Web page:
On the morning of October 9, 2018, Emmanuel Ssebadduka, a Salt TV correspondent in Mubende, received a phone call informing him about a group of unknown machete-wielding men who had raided five villages in the Municipality’s East division the previous night.
The attackers had slashed crops and knocked down houses in the area in an attempt to force owners off the land.
Ssebadduka with his colleague, Stephen Ssemango Kasozi of NBS TV took a boda boda to the area. But as they began shooting footage of the razed plantations and homesteads, the machete men detained them at a makeshift camp erected on the land.
“We sought to speak to the leader to no avail; our cameras were confiscated and by the time the police rescued us, they had removed the memory cards,” Ssebadduka said.
This case is just an example of the many human rights violations, meted out by gangs hired by alleged land grabbers, seemingly with the aid of security organs, to drive hundreds of people off their lands.
This particular land measures 322.5 hectares and covers the villages of Kambuye, Kanseera, Kikono, Kyabaana and Lwensanga where a one George Kaweesi has evicted more than 3,000 people.
Many of the evictees were resettled here in 2002 after being evicted from land currently occupied by Kaweri Coffee Plantation Ltd -- an enterprise owned by German coffee producers, Neumann Gruppe.
A March 2013 ruling by the High court in Kampala which awarded more than Shs 37 billion to the Kaweri Coffee evictees for having been illegally evicted without adequate compensation offered no lessons to the land grabbers. John Ssettimba, a 30-year-old man, claims his life is under threat after he refused to take Shs 30 million in compensation from Kaweesi for a 36-acre piece of land he jointly owns with his mother, 68-year-old Peragia Nabaggala.
“We settled here in 1994 but last December, Kaweesi telephoned me and told me that he was willing to compensate us with Shs 30 million so that we can vacate his land immediately. Two weeks later, he called again but to tell me that the amount had reduced to Shs 20 million because we had illegally settled on his land,” Ssettimba told The Observer.
Within the next four days, Kaweesi had reduced the amount to Shs 2 million, which he said was to facilitate them to move in less than a week before he gives away the land to a new landlord.
Ssettimba is one of the very few locals still holding onto their land. The faint-hearted vacated after police raided the villages and arrested about 26 locals and two of their councilors to Mubende Municipal Council – Grace Nantobero and Ronald Mugwabi. The councilors were arrested after violent clashes broke out between the locals and Kaweesi’s gang.
Members of the gang had been arrested by the police on October 9, 2018 but all 150 of them mysteriously escaped from police custody and returned to the villages in the dark of the night to carry on further evictions.
The gang leader, Yunus Tabu, a retired UPDF soldier, was killed by the irate mob and the police arrested the 28 residents who are now facing nine charges, including murder and aggravated robbery.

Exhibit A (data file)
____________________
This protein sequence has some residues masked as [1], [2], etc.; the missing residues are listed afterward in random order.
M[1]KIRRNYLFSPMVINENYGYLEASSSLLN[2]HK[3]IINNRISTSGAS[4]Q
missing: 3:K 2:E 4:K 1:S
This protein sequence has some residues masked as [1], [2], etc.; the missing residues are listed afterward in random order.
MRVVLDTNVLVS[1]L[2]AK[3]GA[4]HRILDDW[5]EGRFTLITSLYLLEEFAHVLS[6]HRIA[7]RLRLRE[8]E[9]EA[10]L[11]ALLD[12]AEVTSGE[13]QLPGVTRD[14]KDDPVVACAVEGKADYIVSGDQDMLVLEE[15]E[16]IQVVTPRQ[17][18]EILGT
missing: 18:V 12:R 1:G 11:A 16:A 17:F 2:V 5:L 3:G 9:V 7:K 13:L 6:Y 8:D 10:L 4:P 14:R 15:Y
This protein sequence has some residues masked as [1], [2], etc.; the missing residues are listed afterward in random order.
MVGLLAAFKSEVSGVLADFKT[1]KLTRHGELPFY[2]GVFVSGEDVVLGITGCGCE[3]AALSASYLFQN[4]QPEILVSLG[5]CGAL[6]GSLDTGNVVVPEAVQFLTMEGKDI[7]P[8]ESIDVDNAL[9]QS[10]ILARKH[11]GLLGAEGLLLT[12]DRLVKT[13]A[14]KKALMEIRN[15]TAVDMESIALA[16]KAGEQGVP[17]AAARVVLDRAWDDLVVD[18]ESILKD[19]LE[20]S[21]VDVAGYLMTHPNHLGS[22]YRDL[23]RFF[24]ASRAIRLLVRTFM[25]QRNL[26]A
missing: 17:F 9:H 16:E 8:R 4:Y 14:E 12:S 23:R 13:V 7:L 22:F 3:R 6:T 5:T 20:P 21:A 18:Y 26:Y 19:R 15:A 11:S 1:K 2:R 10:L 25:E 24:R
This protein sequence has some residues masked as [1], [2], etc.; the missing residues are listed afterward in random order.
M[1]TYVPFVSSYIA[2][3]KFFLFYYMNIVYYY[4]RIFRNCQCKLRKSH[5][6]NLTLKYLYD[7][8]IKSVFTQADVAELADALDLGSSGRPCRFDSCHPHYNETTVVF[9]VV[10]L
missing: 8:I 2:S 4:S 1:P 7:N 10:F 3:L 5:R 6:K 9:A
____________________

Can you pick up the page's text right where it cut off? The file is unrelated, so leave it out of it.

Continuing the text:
Kaweesi too had been arrested with some of his gang members but all walked to their freedom without any charges being preferred against them.
Last October’s events followed a meeting convened by the Mubende resident state attorney, Richard Birivumbuka, which gave Kaweesi powers to survey the land. This was after local leaders led by Mubende Municipality MP Anthony Ssemmuli challenged Kaweesi to produce proof of ownership of the land.
Much as Kaweesi had procured a consent agreement with former resident district commissioner (RDC) Swaib Lubega Waggwa before the Mubende High court judge Joseph Murangira, questions remained about Kaweesi’s ownership of the land.
According to the land title, ownership of the land changed hands four times on January 10, 2018. Geoffrey Wokulira Ssebaggala, the team leader of Witness radio, a land rights NGO, suspects a political hand in the evictions and the incarceration of the local leaders who joined the locals to oppose the evictions.
“We are wondering why the other group of Kaweesi and his men are not in court for causing murder, destruction of property and are managing kangaroo detention centres,” Ssebaggala said.
Until last week when Ssebaggala applied to the director of public prosecutions (DPP) Justice Mike Chibita to be allowed access to the Kaweesi file, the police had allegedly remained silent about it. Several land rights activists in the district accuse the district police commander, Martin Okoyo, of having been compromised by Kaweesi.
“I cannot say much on phone but that is all false. It is being circulated by a group that is bent on blackmailing me that I was compromised but I can’t be that biased,” Okoyo told The Observer on Monday afternoon.
Meanwhile, attempts by those in jail to get bail have been foiled. On their last attempt two months ago, Justice Murangira rejected their bail request on grounds that their sureties were not substantial apart from Ssemmuli.
The others were rejected by court because the land sale agreements they presented were of low value just like their water and electricity bills.
“We didn’t understand the reason for all this because legally, a surety is required to present a national ID and an LC-I letter. This caused a lot of uncertainty among the locals and advocates for land rights because the grounds for denying bail lacked logic,” Ssebaggala said.